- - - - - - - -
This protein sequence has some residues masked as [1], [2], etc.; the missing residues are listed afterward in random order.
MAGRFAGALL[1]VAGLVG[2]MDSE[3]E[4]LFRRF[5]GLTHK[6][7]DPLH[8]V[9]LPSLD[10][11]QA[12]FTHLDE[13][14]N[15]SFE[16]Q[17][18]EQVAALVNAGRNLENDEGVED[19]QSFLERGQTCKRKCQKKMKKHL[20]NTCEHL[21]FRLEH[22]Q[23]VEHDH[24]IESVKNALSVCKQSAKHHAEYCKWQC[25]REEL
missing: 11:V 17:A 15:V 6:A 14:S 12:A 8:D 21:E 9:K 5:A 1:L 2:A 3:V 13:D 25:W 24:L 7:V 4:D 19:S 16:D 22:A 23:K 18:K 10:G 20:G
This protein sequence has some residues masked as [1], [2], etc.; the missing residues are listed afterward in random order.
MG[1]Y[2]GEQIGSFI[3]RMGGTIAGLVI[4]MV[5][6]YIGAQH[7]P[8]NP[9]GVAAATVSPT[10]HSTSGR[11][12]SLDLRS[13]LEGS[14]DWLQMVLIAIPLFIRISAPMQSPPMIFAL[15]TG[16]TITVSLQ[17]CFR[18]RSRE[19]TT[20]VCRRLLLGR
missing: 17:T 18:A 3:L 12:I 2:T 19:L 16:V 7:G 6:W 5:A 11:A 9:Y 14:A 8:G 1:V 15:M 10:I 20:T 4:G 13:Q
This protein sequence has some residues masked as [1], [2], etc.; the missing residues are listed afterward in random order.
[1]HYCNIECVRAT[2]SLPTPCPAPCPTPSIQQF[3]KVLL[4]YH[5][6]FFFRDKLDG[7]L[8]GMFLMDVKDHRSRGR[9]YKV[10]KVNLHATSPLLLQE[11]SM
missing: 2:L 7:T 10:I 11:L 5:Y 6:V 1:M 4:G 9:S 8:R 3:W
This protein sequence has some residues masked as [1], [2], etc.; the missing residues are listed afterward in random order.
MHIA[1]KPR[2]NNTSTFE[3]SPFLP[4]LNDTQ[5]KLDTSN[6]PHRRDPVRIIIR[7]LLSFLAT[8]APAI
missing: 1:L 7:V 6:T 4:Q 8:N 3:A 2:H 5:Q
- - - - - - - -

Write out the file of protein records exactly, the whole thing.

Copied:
This protein sequence has some residues masked as [1], [2], etc.; the missing residues are listed afterward in random order.
MAGRFAGALL[1]VAGLVG[2]MDSE[3]E[4]LFRRF[5]GLTHK[6][7]DPLH[8]V[9]LPSLD[10][11]QA[12]FTHLDE[13][14]N[15]SFE[16]Q[17][18]EQVAALVNAGRNLENDEGVED[19]QSFLERGQTCKRKCQKKMKKHL[20]NTCEHL[21]FRLEH[22]Q[23]VEHDH[24]IESVKNALSVCKQSAKHHAEYCKWQC[25]REEL
missing: 11:V 17:A 15:V 6:A 14:S 12:A 8:D 21:E 9:K 5:A 1:L 2:A 3:V 13:D 25:W 24:L 7:V 4:D 19:S 16:D 22:A 23:K 18:K 10:G 20:G
This protein sequence has some residues masked as [1], [2], etc.; the missing residues are listed afterward in random order.
MG[1]Y[2]GEQIGSFI[3]RMGGTIAGLVI[4]MV[5][6]YIGAQH[7]P[8]NP[9]GVAAATVSPT[10]HSTSGR[11][12]SLDLRS[13]LEGS[14]DWLQMVLIAIPLFIRISAPMQSPPMIFAL[15]TG[16]TITVSLQ[17]CFR[18]RSRE[19]TT[20]VCRRLLLGR
missing: 17:T 18:A 3:L 12:I 2:T 19:L 16:V 7:G 6:W 5:A 11:A 9:Y 14:A 8:G 1:V 15:M 10:I 20:T 4:G 13:Q
This protein sequence has some residues masked as [1], [2], etc.; the missing residues are listed afterward in random order.
[1]HYCNIECVRAT[2]SLPTPCPAPCPTPSIQQF[3]KVLL[4]YH[5][6]FFFRDKLDG[7]L[8]GMFLMDVKDHRSRGR[9]YKV[10]KVNLHATSPLLLQE[11]SM
missing: 2:L 7:T 10:I 11:L 5:Y 6:V 1:M 4:G 9:S 8:R 3:W
This protein sequence has some residues masked as [1], [2], etc.; the missing residues are listed afterward in random order.
MHIA[1]KPR[2]NNTSTFE[3]SPFLP[4]LNDTQ[5]KLDTSN[6]PHRRDPVRIIIR[7]LLSFLAT[8]APAI
missing: 1:L 7:V 6:T 4:Q 8:N 3:A 2:H 5:Q